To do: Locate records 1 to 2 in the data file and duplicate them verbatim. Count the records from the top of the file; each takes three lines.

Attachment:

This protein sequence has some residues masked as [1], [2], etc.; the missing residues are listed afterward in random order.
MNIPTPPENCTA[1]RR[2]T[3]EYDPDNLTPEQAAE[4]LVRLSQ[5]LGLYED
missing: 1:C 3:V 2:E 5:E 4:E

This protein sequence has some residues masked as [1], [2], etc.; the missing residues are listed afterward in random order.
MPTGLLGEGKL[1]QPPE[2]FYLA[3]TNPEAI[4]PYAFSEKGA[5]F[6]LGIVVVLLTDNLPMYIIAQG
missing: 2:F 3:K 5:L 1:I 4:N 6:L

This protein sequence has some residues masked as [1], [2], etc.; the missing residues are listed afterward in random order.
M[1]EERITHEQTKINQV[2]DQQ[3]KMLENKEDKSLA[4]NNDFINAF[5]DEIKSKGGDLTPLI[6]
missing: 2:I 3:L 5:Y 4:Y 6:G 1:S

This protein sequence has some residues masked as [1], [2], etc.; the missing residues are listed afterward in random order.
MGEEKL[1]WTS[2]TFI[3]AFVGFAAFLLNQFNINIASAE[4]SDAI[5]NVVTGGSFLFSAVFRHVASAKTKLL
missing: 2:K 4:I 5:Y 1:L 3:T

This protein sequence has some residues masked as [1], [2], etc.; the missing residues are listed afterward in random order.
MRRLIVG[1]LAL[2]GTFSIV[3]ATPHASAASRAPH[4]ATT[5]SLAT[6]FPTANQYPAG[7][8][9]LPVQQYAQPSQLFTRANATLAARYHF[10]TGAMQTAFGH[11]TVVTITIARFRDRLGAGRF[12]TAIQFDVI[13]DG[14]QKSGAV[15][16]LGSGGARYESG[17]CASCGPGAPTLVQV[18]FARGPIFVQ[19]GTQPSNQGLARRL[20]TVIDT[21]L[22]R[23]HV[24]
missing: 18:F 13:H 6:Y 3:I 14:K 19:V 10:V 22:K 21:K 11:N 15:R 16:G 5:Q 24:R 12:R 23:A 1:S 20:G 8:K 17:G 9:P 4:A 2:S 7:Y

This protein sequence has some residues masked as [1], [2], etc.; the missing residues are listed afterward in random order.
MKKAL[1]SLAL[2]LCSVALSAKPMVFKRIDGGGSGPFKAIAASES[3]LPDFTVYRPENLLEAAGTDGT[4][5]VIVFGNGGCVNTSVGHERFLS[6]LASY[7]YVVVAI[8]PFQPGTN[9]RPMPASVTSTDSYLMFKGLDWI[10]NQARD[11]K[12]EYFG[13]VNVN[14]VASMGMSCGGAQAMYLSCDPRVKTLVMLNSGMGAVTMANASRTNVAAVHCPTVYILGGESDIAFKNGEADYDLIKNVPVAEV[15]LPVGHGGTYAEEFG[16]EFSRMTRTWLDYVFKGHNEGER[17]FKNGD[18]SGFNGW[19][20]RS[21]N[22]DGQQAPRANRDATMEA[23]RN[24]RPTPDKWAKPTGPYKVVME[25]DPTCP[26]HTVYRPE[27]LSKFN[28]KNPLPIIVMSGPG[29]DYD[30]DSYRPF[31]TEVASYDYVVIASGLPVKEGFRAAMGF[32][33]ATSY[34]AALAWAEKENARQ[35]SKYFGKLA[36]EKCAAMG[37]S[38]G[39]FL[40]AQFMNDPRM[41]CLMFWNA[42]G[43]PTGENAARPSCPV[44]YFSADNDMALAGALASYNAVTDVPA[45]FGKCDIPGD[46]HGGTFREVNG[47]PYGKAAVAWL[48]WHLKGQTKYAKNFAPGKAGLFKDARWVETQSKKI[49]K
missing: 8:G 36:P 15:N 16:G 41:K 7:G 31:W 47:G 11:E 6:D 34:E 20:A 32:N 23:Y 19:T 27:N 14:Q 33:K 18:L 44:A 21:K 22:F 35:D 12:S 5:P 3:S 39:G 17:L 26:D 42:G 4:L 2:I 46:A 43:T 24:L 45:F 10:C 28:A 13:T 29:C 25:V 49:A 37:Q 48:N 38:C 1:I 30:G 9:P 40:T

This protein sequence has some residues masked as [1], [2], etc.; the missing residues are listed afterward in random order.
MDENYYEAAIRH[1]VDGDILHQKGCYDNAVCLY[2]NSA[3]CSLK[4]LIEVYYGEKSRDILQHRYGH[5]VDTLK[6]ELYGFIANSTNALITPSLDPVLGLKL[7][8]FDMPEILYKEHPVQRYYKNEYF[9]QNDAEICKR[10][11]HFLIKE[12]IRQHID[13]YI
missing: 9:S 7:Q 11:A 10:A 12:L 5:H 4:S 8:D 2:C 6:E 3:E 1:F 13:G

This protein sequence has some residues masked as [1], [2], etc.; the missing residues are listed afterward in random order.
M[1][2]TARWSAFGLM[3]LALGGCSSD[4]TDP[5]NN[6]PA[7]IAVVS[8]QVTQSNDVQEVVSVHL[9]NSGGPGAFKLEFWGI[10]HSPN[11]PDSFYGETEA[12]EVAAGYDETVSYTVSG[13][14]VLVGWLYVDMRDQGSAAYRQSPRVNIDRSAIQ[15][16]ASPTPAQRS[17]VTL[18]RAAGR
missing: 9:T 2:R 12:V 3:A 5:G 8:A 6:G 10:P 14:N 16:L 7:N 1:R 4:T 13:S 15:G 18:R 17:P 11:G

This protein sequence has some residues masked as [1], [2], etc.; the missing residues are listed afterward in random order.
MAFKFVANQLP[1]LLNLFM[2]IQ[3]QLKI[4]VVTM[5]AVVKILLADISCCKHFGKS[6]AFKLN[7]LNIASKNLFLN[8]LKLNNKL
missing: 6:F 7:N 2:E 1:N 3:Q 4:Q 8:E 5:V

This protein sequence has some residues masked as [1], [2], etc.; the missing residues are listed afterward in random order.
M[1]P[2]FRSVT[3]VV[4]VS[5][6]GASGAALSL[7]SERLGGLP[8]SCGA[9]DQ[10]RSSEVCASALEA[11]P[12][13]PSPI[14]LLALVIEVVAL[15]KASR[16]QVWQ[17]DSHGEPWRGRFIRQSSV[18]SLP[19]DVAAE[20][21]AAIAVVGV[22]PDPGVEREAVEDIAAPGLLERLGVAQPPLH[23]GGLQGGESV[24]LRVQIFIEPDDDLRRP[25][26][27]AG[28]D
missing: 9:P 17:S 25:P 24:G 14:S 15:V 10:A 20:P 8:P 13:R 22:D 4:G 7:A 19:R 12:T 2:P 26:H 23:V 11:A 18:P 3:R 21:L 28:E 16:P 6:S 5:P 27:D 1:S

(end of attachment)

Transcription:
This protein sequence has some residues masked as [1], [2], etc.; the missing residues are listed afterward in random order.
MNIPTPPENCTA[1]RR[2]T[3]EYDPDNLTPEQAAE[4]LVRLSQ[5]LGLYED
missing: 1:C 3:V 2:E 5:E 4:E

This protein sequence has some residues masked as [1], [2], etc.; the missing residues are listed afterward in random order.
MPTGLLGEGKL[1]QPPE[2]FYLA[3]TNPEAI[4]PYAFSEKGA[5]F[6]LGIVVVLLTDNLPMYIIAQG
missing: 2:F 3:K 5:L 1:I 4:N 6:L